Measurement and Clinical Utility of βCTX in Serum and Plasma

Stephen Anthony Paul Chubb, Samuel D. Vasikaran

Research output: Contribution to journalReview article

2 Citations (Scopus)

Abstract

Biochemical markers of bone turnover (BTM) are released during bone remodeling and can be measured in blood or urine as noninvasive surrogate markers for the bone remodeling rate. The C-terminal cross-linked telopeptide of type I collagen (βCTX) is released during bone resorption and is specific to bone tissue. Assays have been developed to measure βCTX in blood and in urine; most current use of βCTX measurement for research and in clinical practice is performed on a blood sample. Method-specific differences for serum and plasma βCTX have led to initiatives to standardize or harmonize βCTX commercial assays. βCTX demonstrates significant biological variation due to circadian rhythm and effect of food which can be minimized by standardized sample collection in the fasting state in the morning. While βCTX predicts fracture risk independent of bone mineral density, lack of data has precluded its inclusion in fracture risk calculators. The changes seen in βCTX with antiresorptive therapies have been well characterized and this has led to its widespread use for monitoring therapy in osteoporosis. However, more fracture-based data on appropriate treatment goals for monitoring need to be developed. Evidence is lacking for the use of βCTX in managing "drug holidays" of bisphosphonate treatment in osteoporosis or risk stratifying those at increased risk of developing osteonecrosis of the jaw. βCTX is useful as an adjunct to imaging techniques for the diagnosis of Paget's disease of bone and for monitoring therapy and detecting recurrence. βCTX also shows promise in the management of metastatic bone disease.

Original languageEnglish
Pages (from-to)97-134
JournalAdvances in Clinical Chemistry
Volume81
DOIs
Publication statusPublished - 2017

Fingerprint

Bone Remodeling
Bone
Plasmas
Serum
Osteoporosis
Biomarkers
Urine
Osteitis Deformans
Holidays
Blood
Osteonecrosis
Bone Diseases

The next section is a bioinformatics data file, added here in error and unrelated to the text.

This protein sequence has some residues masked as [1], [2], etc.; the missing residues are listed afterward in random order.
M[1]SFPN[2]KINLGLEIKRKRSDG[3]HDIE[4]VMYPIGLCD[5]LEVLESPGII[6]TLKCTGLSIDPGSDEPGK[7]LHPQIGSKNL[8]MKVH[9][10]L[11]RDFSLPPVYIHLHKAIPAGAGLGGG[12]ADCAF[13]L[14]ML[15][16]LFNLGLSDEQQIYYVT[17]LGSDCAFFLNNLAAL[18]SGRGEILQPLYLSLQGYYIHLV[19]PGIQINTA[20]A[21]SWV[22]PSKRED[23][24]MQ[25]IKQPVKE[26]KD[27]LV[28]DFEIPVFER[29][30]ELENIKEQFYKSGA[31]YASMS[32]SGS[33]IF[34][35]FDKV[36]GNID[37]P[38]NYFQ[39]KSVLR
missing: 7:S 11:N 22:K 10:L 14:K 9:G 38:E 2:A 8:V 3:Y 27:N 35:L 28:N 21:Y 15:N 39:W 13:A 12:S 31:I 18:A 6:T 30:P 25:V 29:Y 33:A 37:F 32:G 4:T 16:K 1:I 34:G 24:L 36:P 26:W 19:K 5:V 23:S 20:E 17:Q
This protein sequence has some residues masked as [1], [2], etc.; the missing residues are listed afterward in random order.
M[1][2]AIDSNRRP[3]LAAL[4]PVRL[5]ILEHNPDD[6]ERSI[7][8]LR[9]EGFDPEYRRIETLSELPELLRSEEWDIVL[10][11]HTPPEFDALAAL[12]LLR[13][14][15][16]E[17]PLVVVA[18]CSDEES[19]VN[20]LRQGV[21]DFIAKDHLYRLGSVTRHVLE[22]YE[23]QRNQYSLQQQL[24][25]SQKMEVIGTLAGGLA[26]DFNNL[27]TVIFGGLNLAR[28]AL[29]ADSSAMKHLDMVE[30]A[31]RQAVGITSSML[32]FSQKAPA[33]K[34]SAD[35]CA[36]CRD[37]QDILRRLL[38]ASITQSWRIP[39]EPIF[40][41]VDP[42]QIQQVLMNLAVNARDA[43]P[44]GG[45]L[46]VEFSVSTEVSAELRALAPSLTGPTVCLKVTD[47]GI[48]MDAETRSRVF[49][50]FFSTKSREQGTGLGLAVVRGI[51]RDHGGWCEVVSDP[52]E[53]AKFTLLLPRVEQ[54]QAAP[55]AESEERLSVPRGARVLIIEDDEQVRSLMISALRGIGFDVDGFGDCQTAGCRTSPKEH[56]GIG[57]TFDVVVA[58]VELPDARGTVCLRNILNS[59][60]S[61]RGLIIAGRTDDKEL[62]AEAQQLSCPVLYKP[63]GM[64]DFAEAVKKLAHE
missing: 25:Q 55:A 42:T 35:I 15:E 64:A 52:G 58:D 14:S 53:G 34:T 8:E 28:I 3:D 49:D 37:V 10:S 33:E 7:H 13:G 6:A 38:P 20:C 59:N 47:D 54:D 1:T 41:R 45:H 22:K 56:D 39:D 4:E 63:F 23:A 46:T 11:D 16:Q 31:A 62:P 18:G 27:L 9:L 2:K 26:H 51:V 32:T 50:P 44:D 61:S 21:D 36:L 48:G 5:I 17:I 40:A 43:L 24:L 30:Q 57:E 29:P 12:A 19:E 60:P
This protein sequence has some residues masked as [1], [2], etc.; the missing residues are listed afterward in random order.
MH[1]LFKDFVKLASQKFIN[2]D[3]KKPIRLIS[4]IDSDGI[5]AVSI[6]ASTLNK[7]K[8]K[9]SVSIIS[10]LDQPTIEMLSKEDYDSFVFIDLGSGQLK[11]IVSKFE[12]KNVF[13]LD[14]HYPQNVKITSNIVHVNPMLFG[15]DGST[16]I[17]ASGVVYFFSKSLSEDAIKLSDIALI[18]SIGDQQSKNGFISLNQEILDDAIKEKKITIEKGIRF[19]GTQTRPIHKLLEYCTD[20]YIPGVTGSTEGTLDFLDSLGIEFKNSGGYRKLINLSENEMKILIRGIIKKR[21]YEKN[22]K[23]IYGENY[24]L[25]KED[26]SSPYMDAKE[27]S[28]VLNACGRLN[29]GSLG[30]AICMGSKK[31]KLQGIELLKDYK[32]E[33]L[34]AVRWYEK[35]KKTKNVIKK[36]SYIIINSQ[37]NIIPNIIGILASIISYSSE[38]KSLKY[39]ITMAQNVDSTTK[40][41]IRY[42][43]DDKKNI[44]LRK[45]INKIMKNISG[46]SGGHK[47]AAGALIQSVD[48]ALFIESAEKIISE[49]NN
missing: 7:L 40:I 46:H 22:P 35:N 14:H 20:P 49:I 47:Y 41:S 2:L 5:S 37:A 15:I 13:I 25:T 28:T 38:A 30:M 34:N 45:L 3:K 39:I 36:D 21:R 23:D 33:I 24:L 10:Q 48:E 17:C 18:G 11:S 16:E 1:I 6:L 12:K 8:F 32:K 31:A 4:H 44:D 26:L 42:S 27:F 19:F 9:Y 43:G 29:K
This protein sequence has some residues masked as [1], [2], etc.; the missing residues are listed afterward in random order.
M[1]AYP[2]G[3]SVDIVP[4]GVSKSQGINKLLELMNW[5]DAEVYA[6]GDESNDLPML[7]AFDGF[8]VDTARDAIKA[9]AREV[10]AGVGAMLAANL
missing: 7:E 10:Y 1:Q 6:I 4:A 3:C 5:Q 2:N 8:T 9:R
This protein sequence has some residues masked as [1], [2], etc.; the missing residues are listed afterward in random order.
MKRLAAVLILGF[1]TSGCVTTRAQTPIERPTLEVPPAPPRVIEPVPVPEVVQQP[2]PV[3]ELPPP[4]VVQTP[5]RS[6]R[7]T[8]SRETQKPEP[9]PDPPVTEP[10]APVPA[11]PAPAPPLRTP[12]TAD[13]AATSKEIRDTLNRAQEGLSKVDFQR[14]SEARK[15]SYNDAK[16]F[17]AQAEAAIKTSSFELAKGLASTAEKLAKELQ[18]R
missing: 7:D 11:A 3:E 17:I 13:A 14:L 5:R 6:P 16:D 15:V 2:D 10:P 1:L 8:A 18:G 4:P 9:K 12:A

Diphosphonates
Bone Resorption
Circadian Rhythm
Collagen Type I
Jaw
Bone Density
Monitoring
Assays

Cite this

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title = "Measurement and Clinical Utility of βCTX in Serum and Plasma",
abstract = "Biochemical markers of bone turnover (BTM) are released during bone remodeling and can be measured in blood or urine as noninvasive surrogate markers for the bone remodeling rate. The C-terminal cross-linked telopeptide of type I collagen (βCTX) is released during bone resorption and is specific to bone tissue. Assays have been developed to measure βCTX in blood and in urine; most current use of βCTX measurement for research and in clinical practice is performed on a blood sample. Method-specific differences for serum and plasma βCTX have led to initiatives to standardize or harmonize βCTX commercial assays. βCTX demonstrates significant biological variation due to circadian rhythm and effect of food which can be minimized by standardized sample collection in the fasting state in the morning. While βCTX predicts fracture risk independent of bone mineral density, lack of data has precluded its inclusion in fracture risk calculators. The changes seen in βCTX with antiresorptive therapies have been well characterized and this has led to its widespread use for monitoring therapy in osteoporosis. However, more fracture-based data on appropriate treatment goals for monitoring need to be developed. Evidence is lacking for the use of βCTX in managing {"}drug holidays{"} of bisphosphonate treatment in osteoporosis or risk stratifying those at increased risk of developing osteonecrosis of the jaw. βCTX is useful as an adjunct to imaging techniques for the diagnosis of Paget's disease of bone and for monitoring therapy and detecting recurrence. βCTX also shows promise in the management of metastatic bone disease.",
keywords = "Antiresorptive therapy, Biochemical markers of bone turnover, Bone remodeling, C-terminal cross-linked telopeptide of type I collagen, CTX, Fracture risk assessment, Osteoporosis, Paget's disease",